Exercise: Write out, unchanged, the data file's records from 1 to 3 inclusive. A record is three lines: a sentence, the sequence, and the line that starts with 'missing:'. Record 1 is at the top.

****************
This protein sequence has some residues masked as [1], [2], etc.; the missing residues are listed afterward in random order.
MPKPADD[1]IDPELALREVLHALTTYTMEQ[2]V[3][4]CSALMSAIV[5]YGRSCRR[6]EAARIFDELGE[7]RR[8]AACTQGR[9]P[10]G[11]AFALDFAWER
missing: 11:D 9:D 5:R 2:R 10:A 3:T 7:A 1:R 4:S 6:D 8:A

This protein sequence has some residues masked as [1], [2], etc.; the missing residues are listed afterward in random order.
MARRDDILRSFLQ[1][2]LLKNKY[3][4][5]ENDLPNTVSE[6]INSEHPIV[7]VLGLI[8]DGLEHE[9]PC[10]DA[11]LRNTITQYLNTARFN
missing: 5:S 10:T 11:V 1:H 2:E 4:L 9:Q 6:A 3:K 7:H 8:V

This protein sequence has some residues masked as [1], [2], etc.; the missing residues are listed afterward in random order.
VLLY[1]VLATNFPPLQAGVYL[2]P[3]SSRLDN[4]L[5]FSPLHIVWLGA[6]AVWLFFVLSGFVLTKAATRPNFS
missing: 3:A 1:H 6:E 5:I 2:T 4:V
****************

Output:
This protein sequence has some residues masked as [1], [2], etc.; the missing residues are listed afterward in random order.
MPKPADD[1]IDPELALREVLHALTTYTMEQ[2]V[3][4]CSALMSAIV[5]YGRSCRR[6]EAARIFDELGE[7]RR[8]AACTQGR[9]P[10]G[11]AFALDFAWER
missing: 11:D 9:D 5:R 2:R 10:A 3:T 7:A 1:R 4:S 6:D 8:A

This protein sequence has some residues masked as [1], [2], etc.; the missing residues are listed afterward in random order.
MARRDDILRSFLQ[1][2]LLKNKY[3][4][5]ENDLPNTVSE[6]INSEHPIV[7]VLGLI[8]DGLEHE[9]PC[10]DA[11]LRNTITQYLNTARFN
missing: 5:S 10:T 11:V 1:H 2:E 4:L 9:Q 6:A 3:K 7:H 8:V

This protein sequence has some residues masked as [1], [2], etc.; the missing residues are listed afterward in random order.
VLLY[1]VLATNFPPLQAGVYL[2]P[3]SSRLDN[4]L[5]FSPLHIVWLGA[6]AVWLFFVLSGFVLTKAATRPNFS
missing: 3:A 1:H 6:E 5:I 2:T 4:V